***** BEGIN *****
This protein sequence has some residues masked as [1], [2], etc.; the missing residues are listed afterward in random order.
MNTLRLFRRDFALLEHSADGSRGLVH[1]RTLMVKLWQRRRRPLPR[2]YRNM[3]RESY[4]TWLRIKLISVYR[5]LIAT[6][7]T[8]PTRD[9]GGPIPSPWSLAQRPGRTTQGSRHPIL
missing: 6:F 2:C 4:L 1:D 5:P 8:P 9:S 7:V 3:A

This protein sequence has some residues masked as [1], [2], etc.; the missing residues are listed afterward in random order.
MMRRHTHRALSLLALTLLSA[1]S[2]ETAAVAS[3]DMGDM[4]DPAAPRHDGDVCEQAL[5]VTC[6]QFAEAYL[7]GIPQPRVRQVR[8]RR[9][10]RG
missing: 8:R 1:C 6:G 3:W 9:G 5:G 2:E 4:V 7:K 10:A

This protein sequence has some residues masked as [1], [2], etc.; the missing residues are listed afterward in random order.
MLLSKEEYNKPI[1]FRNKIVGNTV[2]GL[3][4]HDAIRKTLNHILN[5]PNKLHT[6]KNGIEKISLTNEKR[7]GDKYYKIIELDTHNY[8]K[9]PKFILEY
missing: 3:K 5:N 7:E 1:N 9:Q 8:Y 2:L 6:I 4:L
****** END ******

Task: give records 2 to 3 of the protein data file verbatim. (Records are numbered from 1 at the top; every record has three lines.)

This protein sequence has some residues masked as [1], [2], etc.; the missing residues are listed afterward in random order.
MMRRHTHRALSLLALTLLSA[1]S[2]ETAAVAS[3]DMGDM[4]DPAAPRHDGDVCEQAL[5]VTC[6]QFAEAYL[7]GIPQPRVRQVR[8]RR[9][10]RG
missing: 8:R 1:C 6:G 3:W 9:G 5:G 2:E 4:V 7:K 10:A

This protein sequence has some residues masked as [1], [2], etc.; the missing residues are listed afterward in random order.
MLLSKEEYNKPI[1]FRNKIVGNTV[2]GL[3][4]HDAIRKTLNHILN[5]PNKLHT[6]KNGIEKISLTNEKR[7]GDKYYKIIELDTHNY[8]K[9]PKFILEY
missing: 3:K 5:N 7:E 1:N 9:Q 8:Y 2:L 6:I 4:L